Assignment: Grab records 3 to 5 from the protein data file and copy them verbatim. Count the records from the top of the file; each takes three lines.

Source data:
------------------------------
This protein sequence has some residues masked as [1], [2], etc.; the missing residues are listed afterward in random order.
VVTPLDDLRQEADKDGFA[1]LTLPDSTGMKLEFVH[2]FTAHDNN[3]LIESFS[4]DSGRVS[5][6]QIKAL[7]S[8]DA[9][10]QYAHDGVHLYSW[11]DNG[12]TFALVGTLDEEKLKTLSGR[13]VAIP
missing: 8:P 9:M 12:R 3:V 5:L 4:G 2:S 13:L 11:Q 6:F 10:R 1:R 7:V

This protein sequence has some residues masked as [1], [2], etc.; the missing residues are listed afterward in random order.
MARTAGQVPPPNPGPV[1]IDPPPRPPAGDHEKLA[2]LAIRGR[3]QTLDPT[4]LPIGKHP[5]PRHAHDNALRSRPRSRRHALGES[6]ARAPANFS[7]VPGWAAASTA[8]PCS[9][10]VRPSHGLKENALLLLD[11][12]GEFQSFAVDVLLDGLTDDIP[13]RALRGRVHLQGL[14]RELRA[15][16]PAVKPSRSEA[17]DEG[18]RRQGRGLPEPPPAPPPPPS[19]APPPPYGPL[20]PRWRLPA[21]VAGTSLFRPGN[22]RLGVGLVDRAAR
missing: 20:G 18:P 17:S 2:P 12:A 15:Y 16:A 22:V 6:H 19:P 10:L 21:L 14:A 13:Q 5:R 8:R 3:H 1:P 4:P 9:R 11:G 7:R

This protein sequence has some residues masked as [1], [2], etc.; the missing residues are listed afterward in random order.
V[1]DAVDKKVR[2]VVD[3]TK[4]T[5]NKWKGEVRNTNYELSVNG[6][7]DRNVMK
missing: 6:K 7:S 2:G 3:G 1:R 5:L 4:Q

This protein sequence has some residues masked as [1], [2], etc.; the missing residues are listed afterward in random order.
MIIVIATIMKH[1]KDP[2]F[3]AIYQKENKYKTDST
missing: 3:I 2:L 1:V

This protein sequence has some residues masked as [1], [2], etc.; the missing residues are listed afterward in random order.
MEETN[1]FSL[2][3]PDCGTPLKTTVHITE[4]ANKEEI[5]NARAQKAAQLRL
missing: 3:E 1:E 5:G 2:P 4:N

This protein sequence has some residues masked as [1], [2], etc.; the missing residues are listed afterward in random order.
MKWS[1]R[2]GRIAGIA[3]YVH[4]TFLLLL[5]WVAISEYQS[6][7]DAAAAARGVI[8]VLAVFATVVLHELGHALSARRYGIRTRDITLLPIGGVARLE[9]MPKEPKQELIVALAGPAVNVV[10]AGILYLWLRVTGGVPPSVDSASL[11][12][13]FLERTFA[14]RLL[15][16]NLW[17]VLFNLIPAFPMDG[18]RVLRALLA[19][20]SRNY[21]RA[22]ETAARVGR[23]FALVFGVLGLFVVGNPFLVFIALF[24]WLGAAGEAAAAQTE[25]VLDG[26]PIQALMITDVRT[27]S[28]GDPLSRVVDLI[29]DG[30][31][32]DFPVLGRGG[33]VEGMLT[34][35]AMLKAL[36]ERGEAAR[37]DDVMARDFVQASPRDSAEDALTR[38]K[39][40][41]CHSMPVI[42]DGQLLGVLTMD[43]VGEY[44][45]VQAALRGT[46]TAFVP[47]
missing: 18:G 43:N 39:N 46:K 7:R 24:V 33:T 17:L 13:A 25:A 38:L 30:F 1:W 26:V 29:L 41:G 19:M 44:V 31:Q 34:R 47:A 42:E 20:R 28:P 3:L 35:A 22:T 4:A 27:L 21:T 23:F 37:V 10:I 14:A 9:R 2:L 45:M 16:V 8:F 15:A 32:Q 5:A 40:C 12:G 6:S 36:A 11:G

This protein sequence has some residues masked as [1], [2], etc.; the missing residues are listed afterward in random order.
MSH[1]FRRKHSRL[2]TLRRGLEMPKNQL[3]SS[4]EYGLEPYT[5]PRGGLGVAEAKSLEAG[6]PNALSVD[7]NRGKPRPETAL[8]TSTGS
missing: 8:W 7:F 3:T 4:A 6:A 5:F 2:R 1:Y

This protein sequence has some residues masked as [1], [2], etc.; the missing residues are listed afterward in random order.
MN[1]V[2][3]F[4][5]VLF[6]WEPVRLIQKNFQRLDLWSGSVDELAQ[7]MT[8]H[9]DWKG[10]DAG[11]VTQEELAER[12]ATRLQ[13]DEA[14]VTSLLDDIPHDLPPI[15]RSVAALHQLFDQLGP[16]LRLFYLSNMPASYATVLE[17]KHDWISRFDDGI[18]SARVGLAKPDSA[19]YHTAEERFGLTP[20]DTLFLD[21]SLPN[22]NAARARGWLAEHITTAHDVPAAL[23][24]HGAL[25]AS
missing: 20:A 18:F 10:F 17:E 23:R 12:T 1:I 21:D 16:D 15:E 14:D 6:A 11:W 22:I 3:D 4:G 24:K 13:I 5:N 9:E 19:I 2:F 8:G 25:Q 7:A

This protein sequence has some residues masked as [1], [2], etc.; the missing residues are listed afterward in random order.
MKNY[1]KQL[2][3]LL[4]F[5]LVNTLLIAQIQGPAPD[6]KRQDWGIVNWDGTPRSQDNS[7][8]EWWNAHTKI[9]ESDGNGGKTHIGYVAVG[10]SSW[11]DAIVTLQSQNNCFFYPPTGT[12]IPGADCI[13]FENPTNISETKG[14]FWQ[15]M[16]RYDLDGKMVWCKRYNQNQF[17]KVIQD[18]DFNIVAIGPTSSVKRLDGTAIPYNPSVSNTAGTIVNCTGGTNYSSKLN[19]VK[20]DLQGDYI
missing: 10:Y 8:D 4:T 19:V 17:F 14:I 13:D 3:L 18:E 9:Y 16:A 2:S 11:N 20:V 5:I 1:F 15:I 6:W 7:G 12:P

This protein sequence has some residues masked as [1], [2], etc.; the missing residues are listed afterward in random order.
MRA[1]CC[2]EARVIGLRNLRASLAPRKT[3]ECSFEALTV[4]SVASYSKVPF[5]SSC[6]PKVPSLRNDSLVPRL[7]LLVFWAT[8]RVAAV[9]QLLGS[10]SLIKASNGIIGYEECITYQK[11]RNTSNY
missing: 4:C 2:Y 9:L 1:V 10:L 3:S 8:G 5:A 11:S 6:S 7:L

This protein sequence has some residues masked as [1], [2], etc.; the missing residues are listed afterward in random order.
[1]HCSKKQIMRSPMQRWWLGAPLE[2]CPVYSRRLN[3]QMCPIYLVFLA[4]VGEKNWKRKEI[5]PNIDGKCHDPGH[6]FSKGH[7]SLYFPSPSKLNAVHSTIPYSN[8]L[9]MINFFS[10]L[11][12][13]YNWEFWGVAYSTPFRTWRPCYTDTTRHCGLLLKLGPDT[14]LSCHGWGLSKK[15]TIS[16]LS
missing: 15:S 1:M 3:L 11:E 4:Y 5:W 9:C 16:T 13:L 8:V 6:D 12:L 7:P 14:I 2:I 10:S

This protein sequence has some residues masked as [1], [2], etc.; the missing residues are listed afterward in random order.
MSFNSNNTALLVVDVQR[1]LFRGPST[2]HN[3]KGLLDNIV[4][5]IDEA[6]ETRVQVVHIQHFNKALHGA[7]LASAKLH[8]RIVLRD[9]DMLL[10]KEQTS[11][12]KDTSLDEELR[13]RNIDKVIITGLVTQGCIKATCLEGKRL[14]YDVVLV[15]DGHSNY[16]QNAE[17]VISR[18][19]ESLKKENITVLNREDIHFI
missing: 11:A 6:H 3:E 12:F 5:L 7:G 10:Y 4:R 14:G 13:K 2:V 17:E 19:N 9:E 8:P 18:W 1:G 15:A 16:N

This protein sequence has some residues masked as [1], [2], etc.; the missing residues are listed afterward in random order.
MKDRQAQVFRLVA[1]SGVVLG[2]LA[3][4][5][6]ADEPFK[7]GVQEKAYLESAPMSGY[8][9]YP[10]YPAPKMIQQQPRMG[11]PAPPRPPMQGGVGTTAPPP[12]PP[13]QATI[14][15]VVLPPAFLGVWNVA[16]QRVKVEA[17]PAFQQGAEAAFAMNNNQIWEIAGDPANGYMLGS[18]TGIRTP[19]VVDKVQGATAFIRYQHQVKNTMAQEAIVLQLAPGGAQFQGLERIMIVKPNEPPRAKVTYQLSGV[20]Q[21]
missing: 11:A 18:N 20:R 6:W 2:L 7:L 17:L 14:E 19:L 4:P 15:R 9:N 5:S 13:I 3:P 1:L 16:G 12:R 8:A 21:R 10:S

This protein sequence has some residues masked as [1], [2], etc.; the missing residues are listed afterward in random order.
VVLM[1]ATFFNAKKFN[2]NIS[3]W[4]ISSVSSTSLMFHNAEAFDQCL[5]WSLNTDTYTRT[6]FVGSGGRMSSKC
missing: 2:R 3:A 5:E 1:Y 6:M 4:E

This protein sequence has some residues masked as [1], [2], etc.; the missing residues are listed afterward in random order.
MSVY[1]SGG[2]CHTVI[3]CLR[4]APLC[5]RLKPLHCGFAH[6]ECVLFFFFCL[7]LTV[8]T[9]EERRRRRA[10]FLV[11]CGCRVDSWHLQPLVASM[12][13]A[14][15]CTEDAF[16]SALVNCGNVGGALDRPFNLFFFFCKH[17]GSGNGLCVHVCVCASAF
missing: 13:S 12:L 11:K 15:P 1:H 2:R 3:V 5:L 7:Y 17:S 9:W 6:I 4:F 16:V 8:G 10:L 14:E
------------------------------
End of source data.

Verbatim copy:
This protein sequence has some residues masked as [1], [2], etc.; the missing residues are listed afterward in random order.
V[1]DAVDKKVR[2]VVD[3]TK[4]T[5]NKWKGEVRNTNYELSVNG[6][7]DRNVMK
missing: 6:K 7:S 2:G 3:G 1:R 5:L 4:Q

This protein sequence has some residues masked as [1], [2], etc.; the missing residues are listed afterward in random order.
MIIVIATIMKH[1]KDP[2]F[3]AIYQKENKYKTDST
missing: 3:I 2:L 1:V

This protein sequence has some residues masked as [1], [2], etc.; the missing residues are listed afterward in random order.
MEETN[1]FSL[2][3]PDCGTPLKTTVHITE[4]ANKEEI[5]NARAQKAAQLRL
missing: 3:E 1:E 5:G 2:P 4:N